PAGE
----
The full renaissance: sword-fighting, painting in oils, riding a horse, biblical knowledge, natural philosophy, music...
I can do the science bit, but the others are all a bit distant. I know a few key verses of the bible but I can hardly claim to be able to quote chapter and verse on command. My sword-fighting experience is limited to a couple of goes with a light sabre (not a real one, just in case anyone was wondering) on the roof of my university halls, and a B&M Bargains foam effort that was the best pound I've ever spent. Horses take one look at me and laugh, and I've never even approached a drawing that looked like the thing I was trying to draw. To be fair, I can do a bit of music, but only a bit, and then it's all of the very rustic persuasion. Actually, I'll claim something a bit more highbrow, which is that the music I can do is more on the Dionysian, punk end of the scale than the beautifully constructed Apollo end of it. Highbrow in the one sense, not in the other.
So it should come as no surprise that, at times, I give my characters abilities that I want but do not possess, or show a skill that is just interesting. Strelley is a capable draughtsman and has a gift for languages, Longshawe is a consummate swordsman, Pike can hit just about anything with his long gun. They are the renaissance as embodied by the mid-sixteenth century gentle(ish)man. Because they are invented characters, they can have these skills without really having to work at them (or, more pertinently, the work can go on behind the scenes, and there's no effort on my part!). I do spend quite a bit of time trying to work out what the real historical characters were like and what they could do, though. That's part of the context, I suppose, part of the 'world', even though the story itself doesn't always rely on it and I could probably get away with knowing a lot less and still appear just as ignorant. I know my characters. But I am, it is fair to say, over-stocked with 'stuff', to the extent that I could write a book from memory about the events of 1545 - 1554, and only miss out the odd dull bit.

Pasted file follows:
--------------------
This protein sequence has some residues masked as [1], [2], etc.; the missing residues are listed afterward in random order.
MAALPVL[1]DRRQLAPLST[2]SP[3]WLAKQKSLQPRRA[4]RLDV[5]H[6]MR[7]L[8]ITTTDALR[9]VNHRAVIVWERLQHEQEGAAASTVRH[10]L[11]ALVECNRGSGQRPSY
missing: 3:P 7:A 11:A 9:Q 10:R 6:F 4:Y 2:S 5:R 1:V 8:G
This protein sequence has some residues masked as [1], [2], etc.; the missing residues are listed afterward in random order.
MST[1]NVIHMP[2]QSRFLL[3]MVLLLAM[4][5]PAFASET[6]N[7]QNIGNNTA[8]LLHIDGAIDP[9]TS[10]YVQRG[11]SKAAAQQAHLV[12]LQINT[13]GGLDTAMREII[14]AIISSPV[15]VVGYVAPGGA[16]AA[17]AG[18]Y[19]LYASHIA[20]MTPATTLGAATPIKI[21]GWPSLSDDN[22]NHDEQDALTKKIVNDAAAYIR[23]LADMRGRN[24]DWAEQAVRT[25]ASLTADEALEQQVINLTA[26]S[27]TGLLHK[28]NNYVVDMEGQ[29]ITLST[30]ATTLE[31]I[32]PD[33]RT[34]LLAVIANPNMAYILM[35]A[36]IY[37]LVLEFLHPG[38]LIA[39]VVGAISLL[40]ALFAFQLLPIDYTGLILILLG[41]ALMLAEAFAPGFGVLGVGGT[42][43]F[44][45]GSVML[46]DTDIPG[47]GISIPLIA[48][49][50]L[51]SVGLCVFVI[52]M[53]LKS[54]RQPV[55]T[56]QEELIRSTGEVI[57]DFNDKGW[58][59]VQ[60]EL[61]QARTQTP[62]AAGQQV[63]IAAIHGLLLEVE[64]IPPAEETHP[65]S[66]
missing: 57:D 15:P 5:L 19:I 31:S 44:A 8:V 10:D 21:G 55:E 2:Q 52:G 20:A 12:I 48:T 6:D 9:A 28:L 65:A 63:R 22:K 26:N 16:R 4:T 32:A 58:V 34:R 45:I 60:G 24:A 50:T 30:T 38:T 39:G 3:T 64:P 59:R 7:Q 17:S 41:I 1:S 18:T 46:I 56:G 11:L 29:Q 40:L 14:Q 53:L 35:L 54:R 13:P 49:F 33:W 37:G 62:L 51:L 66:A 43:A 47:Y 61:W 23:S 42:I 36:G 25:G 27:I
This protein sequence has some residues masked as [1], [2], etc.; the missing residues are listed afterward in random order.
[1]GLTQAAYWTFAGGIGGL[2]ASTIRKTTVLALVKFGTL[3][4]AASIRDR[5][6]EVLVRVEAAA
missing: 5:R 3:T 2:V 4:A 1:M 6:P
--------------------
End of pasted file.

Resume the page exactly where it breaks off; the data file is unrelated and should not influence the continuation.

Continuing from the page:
One thing that is quite challenging is the physical descriptions, though. What do you say about someone such as Henry VIII or Elizabeth? Everyone knows what they look like (even if everyone's mental image of them is rather different!), so you can't directly contradict that. It would be authorial judgement of the most unnecessary kind to write that one of the characters is repulsive, or beautiful, unless that comes straight from the mouth of another of those characters. But the portraiture is limited, at best, as a clue to the actual appearance of the people. Elizabeth's image is so heavily manipulated (mainly by herself) in the later years of her life that you barely get a sense of who she is at all, until the Corsham Court portrait that adorns the cover of Lisa Hilton's biography. And then, she's a very different woman to the teenager that I'm trying to write about now. These are doubtless important historical documents, in that they tell us all sorts about the world and the way these people portray themselves, but they aren't about what they looked like. Readers of the book will no doubt be aware of the fact that this early portrait of Elizabeth around the age of 13 or 14 is the cover image of Heaven's Avenging Angels, but it's worth a look anyway.
Half of the challenge of writing about these real historical characters is to resist the temptation to simply co-opt them to whatever story you want to write, and bend them to the narrative will. Elizabeth is about as good an example as I can think of for a real person who has refused at just about every turn to cooperate with the original plan, who has thrown up challenge after challenge to make her seem real and believable on the page. I suppose when you pick a historical character where there is so much well-trodden ground, where it has been picked over by the professionals, the amateurs, the novelists (sometimes one person is all three!), you will always find someone to back you and someone to contradict. I never found Elizabeth's supposed affair with Thomas Seymour (resulting in a miscarried pregnancy in at least one historical novel) that convincing, but there is enough evidence for it to make it a fair choice for the historical novelist. I have muddied the waters with the addition of Edward Strelley to her teenage years, but other than that, there is little that I couldn't back with some conviction. Anyway, all of this was something of a roundabout way of getting to the point that 'Renaissance Prince' isn't a bad title for Elizabeth, and although she probably couldn't claim to be able to paint or fight with a sword, she wouldn't have fared too badly as an all-round renaissance (wo)man.
"She thinks I'm the renaissance. She thinks I'm a reclusive genius. She'll be upset when she finds out I'm a reclusive wanker."
When to the sessions of sweet silent thought